Ikato Y. Kiho, soon to be Nagaland's first NSD graduate, on his plans to introduce theatre designing to his home State.
Being the “first-ever student from Nagaland” to make it to New Delhi's prestigious National School of Drama, Ikato Y. Kiho, quite understandably, feels a sense of responsibility towards exposing the Naga youth to the nuances of theatre. This third-year student of the NSD, who is currently specialising in Theatre Technique and Designing, recently wrapped up a 15-day workshop focusing on designing in Kohima — the first such workshop for this Northeastern city.
Though in the past, the NSD had organised several theatre production-oriented workshops in other parts of Nagaland (a couple of which Ikato attended that kindled his love for the medium), this was the first-ever theatre designing workshop to be conducted in the State.
Jointly organised by the Nagaland Theatre Fraternity (the first theatre group of Nagaland headed by Ikato), the North East Zone Cultural Centre, Dimapur, and the Art and Culture Department of Kohima, the workshop underscored the significance of set designing, costumes, property-making, lights and make-up.
“Not many Nagas have heard of theatre culture. It is a foreign concept to them. We got to know of it when the NSD organised workshops here. That's the time, I realised what a powerful medium theatre is,” says Ikato, an MBA, who instead of picking up a routine job, followed his heart and joined the NSD.
“The best thing about the NSD is,” he feels, “the amalgamation of different cultures of India. The syllabus is challenging and all of us work in team spirit. The training and experience we get is absolutely first-class. Like for instance, our class recently went to Maharashtra from where we picked up valuable inputs on the Tamasha form of folk culture.”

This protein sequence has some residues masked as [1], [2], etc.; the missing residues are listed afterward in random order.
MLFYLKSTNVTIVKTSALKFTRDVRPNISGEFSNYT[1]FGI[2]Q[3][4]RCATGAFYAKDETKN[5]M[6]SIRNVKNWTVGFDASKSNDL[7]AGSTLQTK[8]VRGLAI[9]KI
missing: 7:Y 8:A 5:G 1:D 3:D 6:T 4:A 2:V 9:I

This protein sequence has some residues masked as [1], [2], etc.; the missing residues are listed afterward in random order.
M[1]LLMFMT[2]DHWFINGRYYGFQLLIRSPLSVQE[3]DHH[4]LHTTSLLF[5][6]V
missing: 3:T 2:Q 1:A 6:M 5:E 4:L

When he is back in his hometown Dimapur during vacations, Ikato mobilises his theatre group. Apart from staging several productions on the Naga culture and folklore in the local dialects, the Nagaland Theatre Fraternity has also performed plays to spread awareness of the Right to Information Act and environmental and wildlife concerns.
“Our group has 24 members. We have actors from different tribes. It is not difficult to find actors; the area where we lack is designing. We have very limited technical expertise. That's why I chose designing as the theme of my theatre workshop,” he explains.
With neighbours like Assam and Manipur that are “very much ahead” in the theatre culture, Ikato feels that along with generating more funds for budding theatre groups in Nagaland, the State government should be more pro-active in organising workshops at the level of schools and colleges to introduce the students to this mass medium of communication.
“Theatre is unbelievable. There are so many folk stories and culture that we can explore through theatre. Not just that, we can use it to showcase the rich culture and heritage of the Nagas to the rest of the world,” states Ikato.
And now with two more Naga youths joining as his juniors at the NSD, he's assured the trio will be instrumental in ushering in theatre to this Northeastern State in a major way.